MATC Mathematics Club
Lecture #107

Madison Area Technical College
Madison, Wisconsin


Fall 2011 Presentation #107 (September 30, 2011)

Professor Paul Zorn, St. Olaf College, MN and
President of the Mathematical Association of America

"To Infinity and Beyond"

Abstract: Finite sets, like S = {a, e, i, o, u} and T = {a, b, c, d, ... z}, behave pretty much as anyone would expect. For example, it seems --- and is --- perfectly reasonable to say that T is "larger" than its proper subset S; indeed, T is genuinely "larger" than any proper subset. Infinite sets, by comparison, can behave quite counter-intuitively. The infinite set of all integers, for instance, is really no "larger" than the set of positive. The infinite set of real numbers, by contrast, is really (no pun intended) much, much larger than the set of integers. I'll explain how mathematicians have thought about these things, correctly or incorrectly, over the centuries, and point to some even more mysterious properties.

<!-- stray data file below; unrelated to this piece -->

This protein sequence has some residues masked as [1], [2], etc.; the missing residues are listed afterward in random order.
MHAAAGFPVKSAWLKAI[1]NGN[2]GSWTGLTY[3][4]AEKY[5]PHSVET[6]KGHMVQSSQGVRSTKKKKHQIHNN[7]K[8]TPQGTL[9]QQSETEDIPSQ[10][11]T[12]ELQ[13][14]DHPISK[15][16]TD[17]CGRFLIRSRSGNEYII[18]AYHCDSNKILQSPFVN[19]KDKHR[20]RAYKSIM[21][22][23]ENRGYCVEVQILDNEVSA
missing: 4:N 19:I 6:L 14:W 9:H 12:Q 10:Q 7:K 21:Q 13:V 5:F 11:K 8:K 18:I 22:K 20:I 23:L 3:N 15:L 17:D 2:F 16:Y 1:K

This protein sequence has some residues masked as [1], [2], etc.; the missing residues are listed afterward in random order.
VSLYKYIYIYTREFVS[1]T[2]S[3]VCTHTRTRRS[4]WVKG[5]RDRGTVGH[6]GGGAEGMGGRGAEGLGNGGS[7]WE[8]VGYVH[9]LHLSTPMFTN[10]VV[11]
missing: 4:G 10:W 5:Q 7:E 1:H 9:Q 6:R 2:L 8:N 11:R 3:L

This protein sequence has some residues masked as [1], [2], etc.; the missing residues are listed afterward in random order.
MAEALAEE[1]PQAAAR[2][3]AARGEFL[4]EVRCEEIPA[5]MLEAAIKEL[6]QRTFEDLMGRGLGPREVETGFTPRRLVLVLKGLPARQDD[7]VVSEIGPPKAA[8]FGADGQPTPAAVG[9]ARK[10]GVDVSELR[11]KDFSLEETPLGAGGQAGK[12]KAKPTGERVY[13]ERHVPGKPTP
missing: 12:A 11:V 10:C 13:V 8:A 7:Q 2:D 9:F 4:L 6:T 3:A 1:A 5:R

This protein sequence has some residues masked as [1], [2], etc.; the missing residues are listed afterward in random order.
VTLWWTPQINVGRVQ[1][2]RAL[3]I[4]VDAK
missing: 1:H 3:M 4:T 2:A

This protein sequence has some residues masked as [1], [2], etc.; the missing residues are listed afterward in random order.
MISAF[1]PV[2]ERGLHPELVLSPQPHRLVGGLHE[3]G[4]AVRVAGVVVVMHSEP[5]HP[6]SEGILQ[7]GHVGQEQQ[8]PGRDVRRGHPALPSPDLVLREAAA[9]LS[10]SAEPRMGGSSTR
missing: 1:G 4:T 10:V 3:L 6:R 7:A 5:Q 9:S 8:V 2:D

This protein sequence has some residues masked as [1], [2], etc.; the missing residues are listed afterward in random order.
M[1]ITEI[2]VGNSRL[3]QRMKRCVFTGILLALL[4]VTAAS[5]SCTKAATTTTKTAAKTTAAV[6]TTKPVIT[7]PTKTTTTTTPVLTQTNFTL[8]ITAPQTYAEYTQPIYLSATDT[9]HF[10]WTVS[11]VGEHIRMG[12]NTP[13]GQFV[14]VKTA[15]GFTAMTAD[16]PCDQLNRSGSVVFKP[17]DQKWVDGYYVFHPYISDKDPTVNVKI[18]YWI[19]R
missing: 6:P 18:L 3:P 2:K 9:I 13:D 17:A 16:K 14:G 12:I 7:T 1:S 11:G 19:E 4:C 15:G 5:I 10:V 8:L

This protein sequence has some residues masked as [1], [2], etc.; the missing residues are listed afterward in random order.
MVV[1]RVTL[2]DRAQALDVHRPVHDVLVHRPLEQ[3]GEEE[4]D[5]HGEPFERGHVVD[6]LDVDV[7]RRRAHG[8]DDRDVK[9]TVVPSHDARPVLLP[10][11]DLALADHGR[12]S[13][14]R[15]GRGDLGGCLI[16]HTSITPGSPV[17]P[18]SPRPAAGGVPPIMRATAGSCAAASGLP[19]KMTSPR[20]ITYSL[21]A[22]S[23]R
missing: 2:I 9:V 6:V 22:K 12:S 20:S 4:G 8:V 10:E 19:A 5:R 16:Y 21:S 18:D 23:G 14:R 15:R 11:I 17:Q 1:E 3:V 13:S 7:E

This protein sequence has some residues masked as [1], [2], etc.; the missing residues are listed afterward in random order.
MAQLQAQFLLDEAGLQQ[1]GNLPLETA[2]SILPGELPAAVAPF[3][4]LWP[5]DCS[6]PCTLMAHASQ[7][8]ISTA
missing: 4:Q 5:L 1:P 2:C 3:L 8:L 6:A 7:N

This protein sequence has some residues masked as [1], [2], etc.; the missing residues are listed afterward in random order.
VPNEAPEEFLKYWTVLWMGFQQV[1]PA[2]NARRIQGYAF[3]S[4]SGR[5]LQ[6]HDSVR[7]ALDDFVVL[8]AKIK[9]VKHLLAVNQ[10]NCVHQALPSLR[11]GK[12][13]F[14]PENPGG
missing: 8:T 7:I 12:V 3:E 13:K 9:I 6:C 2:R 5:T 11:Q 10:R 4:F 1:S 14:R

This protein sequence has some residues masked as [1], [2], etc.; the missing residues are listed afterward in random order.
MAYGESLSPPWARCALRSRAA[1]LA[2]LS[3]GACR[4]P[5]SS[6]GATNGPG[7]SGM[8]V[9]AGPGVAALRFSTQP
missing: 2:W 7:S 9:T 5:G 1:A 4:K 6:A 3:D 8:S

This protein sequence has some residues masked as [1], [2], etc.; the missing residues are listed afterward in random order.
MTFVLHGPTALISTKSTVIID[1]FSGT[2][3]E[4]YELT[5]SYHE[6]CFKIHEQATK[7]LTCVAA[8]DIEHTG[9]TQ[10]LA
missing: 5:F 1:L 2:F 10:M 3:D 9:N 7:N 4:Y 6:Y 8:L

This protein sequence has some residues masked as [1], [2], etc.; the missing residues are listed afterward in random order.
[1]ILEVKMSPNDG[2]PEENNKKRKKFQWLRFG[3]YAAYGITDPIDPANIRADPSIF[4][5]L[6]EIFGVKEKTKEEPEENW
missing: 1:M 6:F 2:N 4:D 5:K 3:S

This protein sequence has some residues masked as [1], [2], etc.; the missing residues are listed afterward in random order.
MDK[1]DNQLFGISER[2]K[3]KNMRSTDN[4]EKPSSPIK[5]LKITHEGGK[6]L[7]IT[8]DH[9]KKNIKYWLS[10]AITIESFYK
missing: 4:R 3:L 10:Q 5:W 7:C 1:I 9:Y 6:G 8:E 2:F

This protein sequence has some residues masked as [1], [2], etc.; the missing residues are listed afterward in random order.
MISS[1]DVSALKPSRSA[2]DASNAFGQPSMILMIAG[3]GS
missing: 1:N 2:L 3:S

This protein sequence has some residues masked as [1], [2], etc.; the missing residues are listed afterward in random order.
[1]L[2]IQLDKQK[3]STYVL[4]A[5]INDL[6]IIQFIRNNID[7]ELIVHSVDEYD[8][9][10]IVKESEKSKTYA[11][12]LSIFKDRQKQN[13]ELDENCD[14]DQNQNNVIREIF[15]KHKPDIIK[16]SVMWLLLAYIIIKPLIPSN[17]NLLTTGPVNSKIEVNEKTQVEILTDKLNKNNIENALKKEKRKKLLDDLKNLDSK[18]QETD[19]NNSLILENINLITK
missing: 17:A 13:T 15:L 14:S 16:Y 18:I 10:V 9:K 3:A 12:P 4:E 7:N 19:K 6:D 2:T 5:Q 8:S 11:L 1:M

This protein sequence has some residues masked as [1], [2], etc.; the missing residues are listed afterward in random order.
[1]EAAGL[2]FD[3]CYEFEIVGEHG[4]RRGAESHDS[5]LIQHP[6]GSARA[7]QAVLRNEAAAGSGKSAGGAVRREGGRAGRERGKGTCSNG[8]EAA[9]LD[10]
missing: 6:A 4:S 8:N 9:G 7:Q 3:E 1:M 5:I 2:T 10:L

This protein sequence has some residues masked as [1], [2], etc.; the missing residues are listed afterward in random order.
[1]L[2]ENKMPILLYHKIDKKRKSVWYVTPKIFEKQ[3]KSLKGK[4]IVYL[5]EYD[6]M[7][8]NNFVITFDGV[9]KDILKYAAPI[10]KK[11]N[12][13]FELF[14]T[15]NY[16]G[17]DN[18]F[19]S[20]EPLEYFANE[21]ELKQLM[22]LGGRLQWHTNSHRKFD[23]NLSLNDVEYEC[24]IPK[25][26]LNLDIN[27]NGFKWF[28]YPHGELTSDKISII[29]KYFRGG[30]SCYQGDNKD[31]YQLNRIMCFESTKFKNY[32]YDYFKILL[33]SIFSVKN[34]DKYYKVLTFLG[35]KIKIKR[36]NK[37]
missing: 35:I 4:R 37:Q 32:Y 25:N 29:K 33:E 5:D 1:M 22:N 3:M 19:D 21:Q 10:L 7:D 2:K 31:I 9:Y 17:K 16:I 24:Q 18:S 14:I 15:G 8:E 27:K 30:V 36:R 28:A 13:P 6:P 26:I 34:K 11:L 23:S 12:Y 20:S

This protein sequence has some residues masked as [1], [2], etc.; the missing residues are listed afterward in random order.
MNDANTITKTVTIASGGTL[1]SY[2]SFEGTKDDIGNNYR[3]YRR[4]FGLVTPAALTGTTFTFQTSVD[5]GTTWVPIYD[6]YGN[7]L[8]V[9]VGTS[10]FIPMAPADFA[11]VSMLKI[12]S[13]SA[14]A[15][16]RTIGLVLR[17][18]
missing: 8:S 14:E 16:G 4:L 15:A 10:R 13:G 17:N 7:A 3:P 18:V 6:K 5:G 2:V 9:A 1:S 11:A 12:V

Biography: Paul Zorn is a professor of mathematics at Saint Olaf College and President of the MAA. Born and raised in India, Zorn moved to the U.S. to attend Washington University in Saint Louis, majoring in mathematics and English. He did his PhD, in several complex variables, at the University of Washington, Seattle, under the direction of Edgar Lee Stout. In 1981 he joined the faculty of St. Olaf, where he chaired the Department of Mathematics, Statistics, and Computer Science. He has also taught at Purdue University. Zorn's professional interests include complex analysis, mathematical exposition, textbook writing, and the role of mathematics among the liberal arts. He is also interested in using computer graphics and computer algebra systems to help students learn, explore, and "own" mathematical ideas. Zorn has served on many MAA committees and programs over the years. From 1996 to 2000, he was Editor of MAA's expository journal Mathematics Magazine. His latest textbook, Understanding Real Analysis, was published by AK Peters in 2010


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